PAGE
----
In November 2013, the strongest typhoon on record tore a path of destruction across the central Philippines, displacing four million people. In the disaster’s wake, the government adopted an ambitious plan to relocate 200,000 households away from at-risk coastal areas and resettle them out of harm’s way.
Il est impossible de parler de la République Démocratique du Congo sans parler de violence sexuelle. La reconnaissance de la violence sexuelle liée au conflit à grande échelle en RDC a poussé la communauté internationale à mettre en place des moyens inédits afin de protéger les femmes de ces atrocités. Deux investissements majeurs ont notamment été réalisés par les États-Unis et les Nations Unies. D’une part la mise en place d’un financement programmatique iné-dit, et, d’autre part, la mise en place d’une stratégie de coordination novatrice.
It is impossible to talk about the Democratic Republic of the Congo without talking about sexual violence. The widespread acknowledgement of gross levels of conflict-related sexual violence in the DRC spurred the international community to act in an unprecedented manner to protect women from these atrocities. In particular, there were two major investments by the United States and the United Nations, one with an unprecedented level of programmatic funding, the other with a novel coordination strategy.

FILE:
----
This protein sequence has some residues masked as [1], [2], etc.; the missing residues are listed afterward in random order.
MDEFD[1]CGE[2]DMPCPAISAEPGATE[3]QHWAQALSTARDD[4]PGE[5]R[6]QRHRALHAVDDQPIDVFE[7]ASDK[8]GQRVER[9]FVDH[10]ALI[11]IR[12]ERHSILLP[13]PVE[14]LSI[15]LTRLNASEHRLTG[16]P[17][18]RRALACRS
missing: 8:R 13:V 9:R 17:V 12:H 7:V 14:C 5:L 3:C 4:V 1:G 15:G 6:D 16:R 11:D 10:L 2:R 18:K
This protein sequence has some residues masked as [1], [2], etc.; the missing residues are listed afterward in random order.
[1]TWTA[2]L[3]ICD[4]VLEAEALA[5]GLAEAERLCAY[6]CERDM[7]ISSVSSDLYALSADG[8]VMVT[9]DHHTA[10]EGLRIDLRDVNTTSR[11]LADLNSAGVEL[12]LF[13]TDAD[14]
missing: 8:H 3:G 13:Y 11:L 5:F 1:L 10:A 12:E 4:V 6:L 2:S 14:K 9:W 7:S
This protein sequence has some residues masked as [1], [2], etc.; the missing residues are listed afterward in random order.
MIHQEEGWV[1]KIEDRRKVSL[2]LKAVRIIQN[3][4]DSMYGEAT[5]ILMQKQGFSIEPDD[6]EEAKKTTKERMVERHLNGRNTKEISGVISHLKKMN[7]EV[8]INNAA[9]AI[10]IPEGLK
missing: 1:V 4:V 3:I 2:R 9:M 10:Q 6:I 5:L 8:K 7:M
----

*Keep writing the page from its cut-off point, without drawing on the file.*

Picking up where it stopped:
In September 2013, fighting between the Armed Forces of the Philippines and a Muslim rebel group in the port city of Zamboanga on Mindanao forced 120,000 people – primarily minority Muslims – to flee. More than a year later, tens of thousands remain displaced, living in deplorable conditions. Having endured overcrowded, unsanitary, and unsafe evacuation centers in which they initially sought refuge, they now are being sent to transitional sites that lack water, health, education, and livelihoods.
Two years after a wave of violence hit the region, Myanmar’s Rakhine State has become a segregated zone. Two million ethnic Rakhine live apart from 1.2 million stateless Rohingya, who are trapped inside displacement camps or barred from leaving their villages. Ending this segregation and protecting the rights of the Rohingya are necessary components of Myanmar’s move toward democracy.